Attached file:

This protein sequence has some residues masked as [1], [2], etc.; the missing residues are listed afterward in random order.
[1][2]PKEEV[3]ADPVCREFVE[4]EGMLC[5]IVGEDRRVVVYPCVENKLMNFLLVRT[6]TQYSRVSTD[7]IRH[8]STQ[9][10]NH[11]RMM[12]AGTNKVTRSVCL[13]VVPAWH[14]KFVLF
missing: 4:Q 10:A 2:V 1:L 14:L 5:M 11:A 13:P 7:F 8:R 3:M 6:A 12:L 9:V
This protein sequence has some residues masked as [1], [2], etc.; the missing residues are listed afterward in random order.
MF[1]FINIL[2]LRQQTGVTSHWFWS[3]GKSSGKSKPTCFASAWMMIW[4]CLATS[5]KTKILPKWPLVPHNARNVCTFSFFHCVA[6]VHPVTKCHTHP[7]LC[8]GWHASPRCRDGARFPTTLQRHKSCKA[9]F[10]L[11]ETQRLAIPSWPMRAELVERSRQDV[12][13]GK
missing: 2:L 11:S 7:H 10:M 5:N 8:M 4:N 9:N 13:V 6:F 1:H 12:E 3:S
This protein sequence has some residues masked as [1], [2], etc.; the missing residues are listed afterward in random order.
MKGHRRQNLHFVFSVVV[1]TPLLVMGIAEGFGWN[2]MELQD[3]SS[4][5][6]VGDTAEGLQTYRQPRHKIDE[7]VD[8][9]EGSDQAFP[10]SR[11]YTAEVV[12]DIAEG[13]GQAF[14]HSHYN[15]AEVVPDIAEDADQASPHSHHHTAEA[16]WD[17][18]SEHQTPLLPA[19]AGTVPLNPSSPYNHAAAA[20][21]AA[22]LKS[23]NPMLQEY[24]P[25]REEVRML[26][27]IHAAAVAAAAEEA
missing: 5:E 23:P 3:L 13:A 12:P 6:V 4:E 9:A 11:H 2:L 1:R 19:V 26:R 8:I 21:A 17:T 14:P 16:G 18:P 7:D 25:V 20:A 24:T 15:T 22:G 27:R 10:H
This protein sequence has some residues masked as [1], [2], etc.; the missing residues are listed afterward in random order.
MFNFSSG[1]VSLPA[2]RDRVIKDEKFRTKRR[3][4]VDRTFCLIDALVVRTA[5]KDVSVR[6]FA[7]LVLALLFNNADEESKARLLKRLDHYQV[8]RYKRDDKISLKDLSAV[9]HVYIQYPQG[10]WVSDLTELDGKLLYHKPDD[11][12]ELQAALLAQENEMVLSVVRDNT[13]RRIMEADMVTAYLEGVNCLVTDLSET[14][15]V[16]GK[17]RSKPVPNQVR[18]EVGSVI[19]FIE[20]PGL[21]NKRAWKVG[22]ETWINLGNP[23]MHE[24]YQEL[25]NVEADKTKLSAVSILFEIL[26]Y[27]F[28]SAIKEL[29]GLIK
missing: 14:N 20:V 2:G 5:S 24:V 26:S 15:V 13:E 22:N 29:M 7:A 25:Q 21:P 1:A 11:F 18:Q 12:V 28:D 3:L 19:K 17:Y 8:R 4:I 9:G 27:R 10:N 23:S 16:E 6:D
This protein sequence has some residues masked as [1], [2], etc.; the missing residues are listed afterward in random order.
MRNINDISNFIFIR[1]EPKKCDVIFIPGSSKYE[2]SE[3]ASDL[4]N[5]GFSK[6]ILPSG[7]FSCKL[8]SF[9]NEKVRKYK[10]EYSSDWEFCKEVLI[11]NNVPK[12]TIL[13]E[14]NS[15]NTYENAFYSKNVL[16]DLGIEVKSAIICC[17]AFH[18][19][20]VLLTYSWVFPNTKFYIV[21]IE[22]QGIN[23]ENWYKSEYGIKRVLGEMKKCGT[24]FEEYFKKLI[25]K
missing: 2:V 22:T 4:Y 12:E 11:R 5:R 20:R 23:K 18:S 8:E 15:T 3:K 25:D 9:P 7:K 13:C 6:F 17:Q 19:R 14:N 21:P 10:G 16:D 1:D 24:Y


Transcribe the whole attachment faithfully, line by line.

This protein sequence has some residues masked as [1], [2], etc.; the missing residues are listed afterward in random order.
[1][2]PKEEV[3]ADPVCREFVE[4]EGMLC[5]IVGEDRRVVVYPCVENKLMNFLLVRT[6]TQYSRVSTD[7]IRH[8]STQ[9][10]NH[11]RMM[12]AGTNKVTRSVCL[13]VVPAWH[14]KFVLF
missing: 4:Q 10:A 2:V 1:L 14:L 5:M 11:A 13:P 7:F 8:R 3:M 6:A 12:L 9:V
This protein sequence has some residues masked as [1], [2], etc.; the missing residues are listed afterward in random order.
MF[1]FINIL[2]LRQQTGVTSHWFWS[3]GKSSGKSKPTCFASAWMMIW[4]CLATS[5]KTKILPKWPLVPHNARNVCTFSFFHCVA[6]VHPVTKCHTHP[7]LC[8]GWHASPRCRDGARFPTTLQRHKSCKA[9]F[10]L[11]ETQRLAIPSWPMRAELVERSRQDV[12][13]GK
missing: 2:L 11:S 7:H 10:M 5:N 8:M 4:N 9:N 13:V 6:F 1:H 12:E 3:S
This protein sequence has some residues masked as [1], [2], etc.; the missing residues are listed afterward in random order.
MKGHRRQNLHFVFSVVV[1]TPLLVMGIAEGFGWN[2]MELQD[3]SS[4][5][6]VGDTAEGLQTYRQPRHKIDE[7]VD[8][9]EGSDQAFP[10]SR[11]YTAEVV[12]DIAEG[13]GQAF[14]HSHYN[15]AEVVPDIAEDADQASPHSHHHTAEA[16]WD[17][18]SEHQTPLLPA[19]AGTVPLNPSSPYNHAAAA[20][21]AA[22]LKS[23]NPMLQEY[24]P[25]REEVRML[26][27]IHAAAVAAAAEEA
missing: 5:E 23:P 3:L 13:A 12:P 6:V 4:E 9:A 11:H 2:L 1:R 19:V 26:R 8:I 21:A 17:T 14:P 16:G 18:P 7:D 25:V 20:A 24:T 15:T 22:G 27:R 10:H
This protein sequence has some residues masked as [1], [2], etc.; the missing residues are listed afterward in random order.
MFNFSSG[1]VSLPA[2]RDRVIKDEKFRTKRR[3][4]VDRTFCLIDALVVRTA[5]KDVSVR[6]FA[7]LVLALLFNNADEESKARLLKRLDHYQV[8]RYKRDDKISLKDLSAV[9]HVYIQYPQG[10]WVSDLTELDGKLLYHKPDD[11][12]ELQAALLAQENEMVLSVVRDNT[13]RRIMEADMVTAYLEGVNCLVTDLSET[14][15]V[16]GK[17]RSKPVPNQVR[18]EVGSVI[19]FIE[20]PGL[21]NKRAWKVG[22]ETWINLGNP[23]MHE[24]YQEL[25]NVEADKTKLSAVSILFEIL[26]Y[27]F[28]SAIKEL[29]GLIK
missing: 14:N 20:V 2:G 5:S 24:V 26:S 15:V 13:E 22:N 29:M 7:A 25:Q 21:P 1:A 11:F 18:Q 12:V 28:D 3:L 19:K 17:Y 8:R 4:I 9:G 27:R 10:N 23:S 16:E 6:D
This protein sequence has some residues masked as [1], [2], etc.; the missing residues are listed afterward in random order.
MRNINDISNFIFIR[1]EPKKCDVIFIPGSSKYE[2]SE[3]ASDL[4]N[5]GFSK[6]ILPSG[7]FSCKL[8]SF[9]NEKVRKYK[10]EYSSDWEFCKEVLI[11]NNVPK[12]TIL[13]E[14]NS[15]NTYENAFYSKNVL[16]DLGIEVKSAIICC[17]AFH[18][19][20]VLLTYSWVFPNTKFYIV[21]IE[22]QGIN[23]ENWYKSEYGIKRVLGEMKKCGT[24]FEEYFKKLI[25]K
missing: 2:V 22:T 4:Y 12:E 11:R 5:R 20:R 23:K 18:S 8:E 15:T 3:K 25:D 9:P 7:K 13:C 6:F 17:Q 19:R 14:N 21:P 10:G 16:D 1:D 24:Y